Will Internet service be treated like a utility?

The FCC will debate stronger net neutrality rules that would reclassify broadband as a telecommunications service

Published: February 03, 2015 04:00 PM

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For many of us, the Internet has become a utility—an indispensable service that connects us not only to friends and family, but also to information, entertainment, often our livelihoods, and to the world at large. But should it be regulated like a utility?

That's at the core of what's expected to be a heated discourse this week as the FCC prepares to circulate a draft of new proposed regulations for the Internet and net neutrality that calls for exactly that. Those in favor of treating the Internet as a utility believe that will help keep it open and competitive and result in better options and lower prices for consumers.

This morning, in an op-ed piece in Wired, FCC Chairman Tom Wheeler said that the plan he will submit to his fellow commissioners tomorrow will seek to reclassify Internet service providers as “common carriers” under Title II of the Communications Act. The full commission is expected to vote on the proposal on February 26.

That's a move that Consumer Reports has championed. "We believe the best way to ensure that the Internet remains open and affordable is through the FCC reclassifying the Internet as a public utility under Title II of the Communications Act," says Delara Derakhshani, policy counsel for Consumers Union, the policy and advocacy arm of Consumer Reports.

If approved, the move would bring the FCC and Wheeler full circle, and more in line with President Obama’s stated preference for reclassification. In the interim, though, Congressional Republicans, now in the majority, are pushing legislation that while offering some net neutrality protections, would essentially strip the FCC of its authority to impose such regulations on Internet service providers. Derakhshani says that could weaken the FCC's authority to protect consumers. "By tying the FCC's hands, the proposed legislation could undermine the agency's ability to keep pace with changes in technology," she says.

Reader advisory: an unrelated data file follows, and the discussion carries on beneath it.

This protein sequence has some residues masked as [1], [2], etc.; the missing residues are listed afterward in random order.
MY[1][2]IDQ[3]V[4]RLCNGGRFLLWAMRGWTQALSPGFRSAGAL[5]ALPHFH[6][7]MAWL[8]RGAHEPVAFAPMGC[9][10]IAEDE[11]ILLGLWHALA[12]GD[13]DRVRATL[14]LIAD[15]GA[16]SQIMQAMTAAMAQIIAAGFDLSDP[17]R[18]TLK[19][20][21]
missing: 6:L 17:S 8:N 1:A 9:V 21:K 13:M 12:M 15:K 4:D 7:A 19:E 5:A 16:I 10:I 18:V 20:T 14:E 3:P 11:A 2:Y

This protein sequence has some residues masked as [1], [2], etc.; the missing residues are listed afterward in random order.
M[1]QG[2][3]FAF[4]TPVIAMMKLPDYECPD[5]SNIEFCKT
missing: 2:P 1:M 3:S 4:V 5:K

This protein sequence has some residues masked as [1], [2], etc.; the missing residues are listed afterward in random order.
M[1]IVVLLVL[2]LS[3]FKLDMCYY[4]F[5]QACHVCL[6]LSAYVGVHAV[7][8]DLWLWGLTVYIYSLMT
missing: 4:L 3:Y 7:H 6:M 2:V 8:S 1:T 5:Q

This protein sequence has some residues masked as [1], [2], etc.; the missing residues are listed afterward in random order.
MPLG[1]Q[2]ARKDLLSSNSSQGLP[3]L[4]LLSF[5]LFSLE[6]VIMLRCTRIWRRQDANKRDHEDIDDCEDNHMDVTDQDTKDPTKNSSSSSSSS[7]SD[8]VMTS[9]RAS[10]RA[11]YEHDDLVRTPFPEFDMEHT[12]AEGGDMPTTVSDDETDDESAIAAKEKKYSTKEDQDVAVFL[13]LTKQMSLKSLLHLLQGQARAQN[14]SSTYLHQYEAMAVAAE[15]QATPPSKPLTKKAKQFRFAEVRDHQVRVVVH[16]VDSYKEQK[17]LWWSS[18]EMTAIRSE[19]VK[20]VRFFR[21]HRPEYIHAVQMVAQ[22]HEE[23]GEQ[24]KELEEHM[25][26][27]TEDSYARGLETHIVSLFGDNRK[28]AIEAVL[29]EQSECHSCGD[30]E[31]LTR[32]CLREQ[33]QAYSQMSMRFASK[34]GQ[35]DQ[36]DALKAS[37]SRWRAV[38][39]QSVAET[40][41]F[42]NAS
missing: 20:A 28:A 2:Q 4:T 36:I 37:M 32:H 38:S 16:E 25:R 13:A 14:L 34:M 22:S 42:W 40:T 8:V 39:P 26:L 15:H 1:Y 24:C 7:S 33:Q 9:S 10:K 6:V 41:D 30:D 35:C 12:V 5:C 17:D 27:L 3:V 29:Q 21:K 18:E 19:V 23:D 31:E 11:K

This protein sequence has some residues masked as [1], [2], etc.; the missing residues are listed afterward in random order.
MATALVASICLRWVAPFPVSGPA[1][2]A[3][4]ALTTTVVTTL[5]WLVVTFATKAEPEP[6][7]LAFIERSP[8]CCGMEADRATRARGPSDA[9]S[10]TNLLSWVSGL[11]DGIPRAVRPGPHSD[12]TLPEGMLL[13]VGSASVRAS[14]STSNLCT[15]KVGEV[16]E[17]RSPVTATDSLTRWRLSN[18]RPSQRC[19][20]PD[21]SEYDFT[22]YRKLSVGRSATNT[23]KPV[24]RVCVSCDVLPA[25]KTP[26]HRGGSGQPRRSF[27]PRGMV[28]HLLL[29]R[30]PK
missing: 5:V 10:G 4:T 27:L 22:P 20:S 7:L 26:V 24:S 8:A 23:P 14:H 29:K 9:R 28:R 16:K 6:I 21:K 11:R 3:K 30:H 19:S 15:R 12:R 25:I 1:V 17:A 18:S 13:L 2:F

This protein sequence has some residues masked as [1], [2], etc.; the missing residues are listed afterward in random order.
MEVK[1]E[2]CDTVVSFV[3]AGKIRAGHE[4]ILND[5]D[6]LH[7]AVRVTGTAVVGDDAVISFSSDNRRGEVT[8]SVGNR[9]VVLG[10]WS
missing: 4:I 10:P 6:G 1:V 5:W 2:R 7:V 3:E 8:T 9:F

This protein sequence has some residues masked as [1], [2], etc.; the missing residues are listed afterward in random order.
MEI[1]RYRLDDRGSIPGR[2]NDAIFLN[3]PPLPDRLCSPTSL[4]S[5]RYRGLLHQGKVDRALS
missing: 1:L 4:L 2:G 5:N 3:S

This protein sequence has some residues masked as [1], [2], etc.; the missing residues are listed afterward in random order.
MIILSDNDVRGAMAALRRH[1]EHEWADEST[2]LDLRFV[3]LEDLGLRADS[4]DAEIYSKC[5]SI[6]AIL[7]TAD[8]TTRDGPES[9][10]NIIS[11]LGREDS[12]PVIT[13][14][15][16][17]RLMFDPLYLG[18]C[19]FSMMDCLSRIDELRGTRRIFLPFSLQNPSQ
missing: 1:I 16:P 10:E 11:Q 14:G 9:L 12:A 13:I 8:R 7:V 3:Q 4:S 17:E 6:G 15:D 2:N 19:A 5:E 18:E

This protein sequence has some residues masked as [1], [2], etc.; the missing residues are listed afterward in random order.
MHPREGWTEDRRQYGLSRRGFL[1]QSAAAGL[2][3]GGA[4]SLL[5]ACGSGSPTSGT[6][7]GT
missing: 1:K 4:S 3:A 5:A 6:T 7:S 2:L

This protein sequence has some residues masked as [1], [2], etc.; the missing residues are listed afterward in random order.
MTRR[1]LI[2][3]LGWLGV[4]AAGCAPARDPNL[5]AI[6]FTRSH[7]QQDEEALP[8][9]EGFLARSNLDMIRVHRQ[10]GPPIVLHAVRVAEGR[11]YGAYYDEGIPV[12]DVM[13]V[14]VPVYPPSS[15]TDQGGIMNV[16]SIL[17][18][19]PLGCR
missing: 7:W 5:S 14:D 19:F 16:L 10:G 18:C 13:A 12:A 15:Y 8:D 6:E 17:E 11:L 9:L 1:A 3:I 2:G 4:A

What is “net neutrality”?

Net neutrality, a term coined by Columbia Law School professor Tim Wu in 2003, is the concept that all Internet traffic should be treated equally, without discrimination against certain traffic based on its source, destination, or message. Enforced net neutrality would prevent Internet service providers (ISPs) from giving preferential treatment to content they profit from, or slowing down—sometimes called throttling—traffic from content providers unable or unwilling to pay more for better or faster access. For example, your streaming experience wouldn't be better on Netflix than on Vudu or M-Go only because Netflix paid more to your ISP. It would also prevent an ISP from charging you more for certain products or services. Net neutrality falls under the larger concept of an open Internet, where all the Internet’s resources are available to everyone equally

Why all the attention right now?

The debate over the principle of net neutrality has been brewing for years; last January a court challenge by Verizon struck down the FCC’s previous net neutrality rules, essentially finding that the FCC lacked the authority to regulate broadband services. In the wake of that ruling, last April the FCC came up with new net neutrality rules that would have allowed cable and telecommunications companies to charge content companies, including Netflix, for so-called “fast lanes” with better, faster service for their customers. The FCC said that these types of deals would be allowed, provided the terms were “commercially reasonable.” [Note: This article was updated to clarify that these agreements were not part of so-called peering deals.-Ed.]